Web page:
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You need fast, reliable Internet to keep your business running. You know that already. The question is: how fast does it actually need to be?

It may seem like a rhetorical question – the faster the better, right? But different types of businesses require different speeds to keep up. It all depends on how you’re using your Internet. Are you simply sending email, or are you using cloud-based services, transferring big chunks of data or hosting webinars on the regular?

The better you understand your business needs, the better you’ll be able to choose an Internet plan that keeps up – all without breaking the bank by paying for more speed than you actually require.

The three steps that follow can help you assess your business bandwidth needs.

Step 1: Consider your current speed

Start by taking a look at your current plan and consider how it’s measuring up. Are you getting what you need from it? And if your business is growing, do you need to expand your bandwidth too?

You can also take a speed test like this one to measure the bandwidth you have available. Testing regularly, at different times of the day, can help you see if your needs are growing, or if something else is slowing you down.

Step 2: Look at any outside factors

Your own usage may not be the only thing affecting the speed of your connection. Line congestion may be causing a problem, or it could be that the type of network you’re on doesn’t work with your needs. Alternatively, your devices, software or operating system may be the problem.

To understand whether your bandwidth is slowing down due to outside factors, ask yourself the following questions:

  • Do you have a dedicated connection? A dedicated Internet connection offers a fixed bandwidth you don’t have to share with others – meaning you’ll have less downtime.
  • How is your Internet delivered? When a lot of people are online, cable Internet connections – unlike fibre, satellite or fixed wireless connections – can sometimes get slowed down.

  • Do you have a business plan? Businesses will sometimes try to save money by signing up for a residential plan instead. But business plans are designed for business – which means they offer the bandwidth businesses need to keep up.

  • Is your technology up to date? Finally, it could be that there’s no problem with your connection itself. Rather, the devices you’re using may not fully support the speed available to you, or you may need to update your software or operating system instead.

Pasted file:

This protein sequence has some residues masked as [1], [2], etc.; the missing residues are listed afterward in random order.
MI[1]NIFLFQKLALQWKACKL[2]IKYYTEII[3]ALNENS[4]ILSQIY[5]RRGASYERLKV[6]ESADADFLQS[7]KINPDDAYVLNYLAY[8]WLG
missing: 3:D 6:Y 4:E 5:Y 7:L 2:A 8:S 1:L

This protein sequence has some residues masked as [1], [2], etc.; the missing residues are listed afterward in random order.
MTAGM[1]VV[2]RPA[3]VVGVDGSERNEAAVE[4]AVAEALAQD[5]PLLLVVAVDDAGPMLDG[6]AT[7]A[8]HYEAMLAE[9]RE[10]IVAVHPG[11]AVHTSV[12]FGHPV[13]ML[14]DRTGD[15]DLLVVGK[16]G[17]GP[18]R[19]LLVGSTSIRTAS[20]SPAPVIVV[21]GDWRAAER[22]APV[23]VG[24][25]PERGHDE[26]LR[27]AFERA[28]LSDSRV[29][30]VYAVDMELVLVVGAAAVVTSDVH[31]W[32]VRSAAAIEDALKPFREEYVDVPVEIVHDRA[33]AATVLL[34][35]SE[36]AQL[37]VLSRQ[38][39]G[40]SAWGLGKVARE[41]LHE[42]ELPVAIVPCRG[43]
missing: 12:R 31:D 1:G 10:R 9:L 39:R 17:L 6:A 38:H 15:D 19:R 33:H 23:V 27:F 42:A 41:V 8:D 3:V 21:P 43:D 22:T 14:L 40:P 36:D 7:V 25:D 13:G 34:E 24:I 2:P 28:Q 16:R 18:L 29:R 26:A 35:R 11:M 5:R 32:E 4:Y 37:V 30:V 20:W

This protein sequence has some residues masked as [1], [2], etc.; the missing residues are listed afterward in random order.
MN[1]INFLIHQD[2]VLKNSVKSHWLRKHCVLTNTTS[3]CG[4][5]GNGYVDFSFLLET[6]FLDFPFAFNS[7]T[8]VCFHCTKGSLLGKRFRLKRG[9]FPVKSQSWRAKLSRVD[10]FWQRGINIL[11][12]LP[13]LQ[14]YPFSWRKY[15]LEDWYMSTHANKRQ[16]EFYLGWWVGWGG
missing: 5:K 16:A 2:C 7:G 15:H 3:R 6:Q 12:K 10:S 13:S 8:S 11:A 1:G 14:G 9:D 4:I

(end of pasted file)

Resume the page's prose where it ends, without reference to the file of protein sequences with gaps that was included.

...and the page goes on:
Step 3: Assess your current and future business needs

The final step is to look at how your business uses the Internet every day – and how many employees are using it. Both will affect your bandwidth requirements. To get a realistic sense of your needs, then, consider the following:

  • What are the activities you regularly use the Internet for? Are cloud-based work, data downloads and web browsing part of your day to day? What about video conferencing and file sharing? Each online activity your business takes on adds to your bandwidth needs. So start adding them up. The estimates in the chart below will give you a starting point.

Business function

Bandwidth needs

Web browsing

0.33 Mbps

Email with no attachments

1 Mbps

VoIP calls

1 Mbps

Cloud back-up

2 Mbps

Cloud computing

2 Mbps

Data transfer

2 Mbps

Social media scheduling

2 Mbps

Online banking

2 Mbps

Video conferencing

4 Mbps

High-definition video

4 Mbps

Cloud-based services

5 Mbps

File sharing

5 Mbps

Instant messaging

5 Mbps

Online streaming

5 Mbps

Uploading photos

5 Mbps

Email with attachments

15 Mbps

VoIP video calls

28 Mbps

  • How many employees are using your Internet? Consider the day-to-day needs of all of your employees, multiplying the number of employees by all of the tasks above that they take on. Them add it all together, including some buffer space for days when they’re more overloaded than usual. The result you come up with will give you an idea of the type of bandwidth you’ll require.

While this is just an estimate, it can give you a starting point to judge your bandwidth requirements. But if the number you come up with seems wrong, maybe you’re forgetting some day-to-day tasks. Or maybe you need to revisit your plan to see if there’s something else going on that’s getting in the way of you connection.

Find out more about Xplore Business’ business connectivity options.